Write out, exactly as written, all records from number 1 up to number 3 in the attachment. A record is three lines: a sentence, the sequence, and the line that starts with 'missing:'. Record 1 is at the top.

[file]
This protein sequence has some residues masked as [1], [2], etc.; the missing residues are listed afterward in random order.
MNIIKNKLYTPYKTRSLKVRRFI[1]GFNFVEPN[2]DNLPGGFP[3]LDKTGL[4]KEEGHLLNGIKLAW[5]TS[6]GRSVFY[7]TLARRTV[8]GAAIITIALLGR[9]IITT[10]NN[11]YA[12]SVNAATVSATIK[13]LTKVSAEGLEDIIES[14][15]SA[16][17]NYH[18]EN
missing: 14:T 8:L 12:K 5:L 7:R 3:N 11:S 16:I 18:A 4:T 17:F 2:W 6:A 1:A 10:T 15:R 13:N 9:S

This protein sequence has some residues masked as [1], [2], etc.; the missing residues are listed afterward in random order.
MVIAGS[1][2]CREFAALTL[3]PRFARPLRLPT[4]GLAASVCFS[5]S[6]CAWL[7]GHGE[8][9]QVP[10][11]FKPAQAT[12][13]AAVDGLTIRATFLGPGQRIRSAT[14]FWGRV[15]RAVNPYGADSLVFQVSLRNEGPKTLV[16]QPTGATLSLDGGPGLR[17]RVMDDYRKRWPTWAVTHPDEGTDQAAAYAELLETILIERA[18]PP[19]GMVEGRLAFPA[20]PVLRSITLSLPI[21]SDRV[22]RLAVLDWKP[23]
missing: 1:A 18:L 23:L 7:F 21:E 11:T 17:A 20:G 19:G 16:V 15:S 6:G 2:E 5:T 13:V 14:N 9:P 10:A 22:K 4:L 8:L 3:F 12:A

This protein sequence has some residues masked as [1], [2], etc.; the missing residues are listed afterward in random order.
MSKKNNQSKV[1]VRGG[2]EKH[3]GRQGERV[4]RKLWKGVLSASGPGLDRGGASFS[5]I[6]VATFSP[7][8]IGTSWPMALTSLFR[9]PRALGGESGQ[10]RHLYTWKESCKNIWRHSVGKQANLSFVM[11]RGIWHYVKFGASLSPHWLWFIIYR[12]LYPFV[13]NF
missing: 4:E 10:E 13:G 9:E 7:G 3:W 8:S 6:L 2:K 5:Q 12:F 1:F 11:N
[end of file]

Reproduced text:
This protein sequence has some residues masked as [1], [2], etc.; the missing residues are listed afterward in random order.
MNIIKNKLYTPYKTRSLKVRRFI[1]GFNFVEPN[2]DNLPGGFP[3]LDKTGL[4]KEEGHLLNGIKLAW[5]TS[6]GRSVFY[7]TLARRTV[8]GAAIITIALLGR[9]IITT[10]NN[11]YA[12]SVNAATVSATIK[13]LTKVSAEGLEDIIES[14][15]SA[16][17]NYH[18]EN
missing: 14:T 8:L 12:K 5:L 7:R 3:N 11:S 16:I 18:A 4:T 17:F 2:W 6:A 1:A 10:T 15:R 13:N 9:S

This protein sequence has some residues masked as [1], [2], etc.; the missing residues are listed afterward in random order.
MVIAGS[1][2]CREFAALTL[3]PRFARPLRLPT[4]GLAASVCFS[5]S[6]CAWL[7]GHGE[8][9]QVP[10][11]FKPAQAT[12][13]AAVDGLTIRATFLGPGQRIRSAT[14]FWGRV[15]RAVNPYGADSLVFQVSLRNEGPKTLV[16]QPTGATLSLDGGPGLR[17]RVMDDYRKRWPTWAVTHPDEGTDQAAAYAELLETILIERA[18]PP[19]GMVEGRLAFPA[20]PVLRSITLSLPI[21]SDRV[22]RLAVLDWKP[23]
missing: 1:A 18:L 23:L 7:F 21:E 11:T 17:A 20:G 19:G 16:V 15:S 6:G 2:E 5:T 13:V 14:N 9:P 10:A 22:K 4:L 8:L 3:F 12:A

This protein sequence has some residues masked as [1], [2], etc.; the missing residues are listed afterward in random order.
MSKKNNQSKV[1]VRGG[2]EKH[3]GRQGERV[4]RKLWKGVLSASGPGLDRGGASFS[5]I[6]VATFSP[7][8]IGTSWPMALTSLFR[9]PRALGGESGQ[10]RHLYTWKESCKNIWRHSVGKQANLSFVM[11]RGIWHYVKFGASLSPHWLWFIIYR[12]LYPFV[13]NF
missing: 4:E 10:E 13:G 9:E 7:G 3:W 8:S 6:L 2:K 5:Q 12:F 1:F 11:N